Poisonous Beetle Alert

Striped Blister Beetle Numbers Threaten Livestock

Victoria G Myers
By  Victoria G. Myers , Progressive Farmer Senior Editor
The striped blister beetle is a long-time concern for livestock that consume alfalfa hay, especially horses which are especially susceptible to a poison the beetle produces. (Photo courtesy of Clemson University-USDA Cooperative Extension)

Livestock specialists across the country are warning that many species, including cattle, horses and sheep, can become sick and even die due to ingestion of blister beetles in hay.

This is not a new threat, but one that appears to be heightened in many areas this year where the pests are swarming alfalfa hay fields in large numbers.

Pat Miller, University of Missouri Extension agronomy specialist, told DTN that striped blister beetle levels are probably the worst she's seen in 33 years. She's cautioning livestock producers and urging more awareness of the issue.

There are several types of blister beetles, but it's the striped blister beetle that's of most concern to livestock producers, said Miller. They are attracted to alfalfa and weeds and are hard to detect.

These beetles produce a poison called "cantharidin", which is released when they are crushed. As a result, even when dead the beetles have high levels of toxin and are dangerous if ingested.

Miller, explained that cantharidin is a stable toxin, so even dried remains of these beetles (broken or whole) in hay are poisonous. She reported that there are typically a smaller number of these beetles in first cuttings of alfalfa, but more appear in hay harvested later in the season.

These beetles can be very hard to see, with Miller saying she uses a sweep net to monitor them. "I've walked through swarms while taking insect sweeps and never noticed them until I found them in the sweep net," she added.

Just 30 to 50 striped blister beetles consumed by a horse can be lethal, with as few as two to five potentially causing colic in some horses. Horses, which are thought to be the most susceptible to the beetle's toxin, absorb and excrete it through their kidneys, damaging the stomach lining, small intestine, kidney, ureter, urinary tract and urethra.

Symptoms of beetle poisoning may include mouth ulcerations, frequent urination, contractions of the diaphragm, colic, diarrhea, discarded intestinal tract lining in stool, reduced calcium and magnesium level in blood, pawing and frequent play with lips and tongue in water.

For cattle and sheep, which also experience symptoms, there is not a known number that is lethal.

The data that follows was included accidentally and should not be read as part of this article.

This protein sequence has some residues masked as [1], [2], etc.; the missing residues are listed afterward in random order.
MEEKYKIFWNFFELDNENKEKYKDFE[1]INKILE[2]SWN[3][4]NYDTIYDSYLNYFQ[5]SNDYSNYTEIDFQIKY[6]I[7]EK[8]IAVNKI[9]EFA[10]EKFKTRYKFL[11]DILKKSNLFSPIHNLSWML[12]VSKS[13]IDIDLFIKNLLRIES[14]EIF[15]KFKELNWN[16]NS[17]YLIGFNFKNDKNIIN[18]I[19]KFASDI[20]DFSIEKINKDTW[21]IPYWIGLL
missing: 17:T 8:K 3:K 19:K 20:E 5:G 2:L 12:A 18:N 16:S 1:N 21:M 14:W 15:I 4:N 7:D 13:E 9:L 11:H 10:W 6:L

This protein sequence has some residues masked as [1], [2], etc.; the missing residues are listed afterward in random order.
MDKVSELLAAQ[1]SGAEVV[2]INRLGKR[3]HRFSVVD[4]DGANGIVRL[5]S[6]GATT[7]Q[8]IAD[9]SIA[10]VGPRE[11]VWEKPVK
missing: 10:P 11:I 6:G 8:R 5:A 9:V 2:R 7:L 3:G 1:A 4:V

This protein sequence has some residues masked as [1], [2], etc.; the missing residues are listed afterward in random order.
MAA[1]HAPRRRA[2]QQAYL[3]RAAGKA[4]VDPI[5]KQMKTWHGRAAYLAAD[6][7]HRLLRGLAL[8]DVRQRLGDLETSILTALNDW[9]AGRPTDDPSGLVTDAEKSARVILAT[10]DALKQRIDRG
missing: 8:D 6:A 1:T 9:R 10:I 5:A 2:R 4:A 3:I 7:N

Miller has been studying blister beetles since the mid-1980s, and she said there remains a good deal of misinformation on the internet about how to treat them. One is that treating a field with insecticide prior to harvest only leads to higher numbers of the dead insects in hay. Miller told DTN that based on her observations she does not believe this is the case because the dead beetles fall onto the ground and aren't picked up in the hay.

"I scouted alfalfa for six years, and I wanted to know what happened if we sprayed and got a good kill," she said, explaining that the striped blister beetle feeds on leaves, not flowers.

"We sprayed some fields, and they were dead on the ground," she recalled. "I got a bale in from where we had some huge swarms and I took it apart pretty much straw by straw on a tarp. I found one wing cover. So based on the processes we were using at that time, I did not see higher numbers of them in hay where we had treated with an insecticide prior to harvest."

Asked if the higher numbers of blister beetles this year are tied to drought, Miller says she can't say this is the case for sure. She does know that high levels of blister beetles tend to follow a year when grasshopper populations are high, which makes sense because blister beetle larvae feed on grasshopper eggs late summer and then overwinter. They emerge beginning in June. Adults then feed, mate and lay eggs for the next generation.

Miller shares these tips for producers harvesting and/or buying alfalfa hay this year:

1. Use your first cutting to feed horses.

2. Avoid using hay conditioners or crimpers. Use a self-propelled harvester with wide-set wheels to windrow alfalfa as it's cut. Hay conditioners and crimpers tend to kill beetles when cutting and don't allow them to move out of alfalfa as it dries.

3. Apply an insecticide for control.

4. Scout fields eight to nine days before harvest, focusing on the edges of fields.

5. Scout one day before harvest to see if the beetles have reinfested after the insecticide treatment.

6. Check hay for blister beetles at the time of feeding. Removing the beetles won't prevent poisoning in susceptible animals because in addition to the dead beetles still holding the toxin, the hay also absorbs the cantharidin.

7. Be aware that grinding hay does not remove the poison.

8. Mowing alfalfa prior to flowering won't affect striped blister beetle numbers because this species is as likely to feed on nonflowering alfalfa as flowering.

9. Using a sickle bar mower results in driving over the newly cut swath, which means more beetles may be crushed and killed in the swath by tractor tires.

Victoria Myers can be reached at vicki.myers@dtn.com

Follow her on Twitter @myersPF

Victoria Myers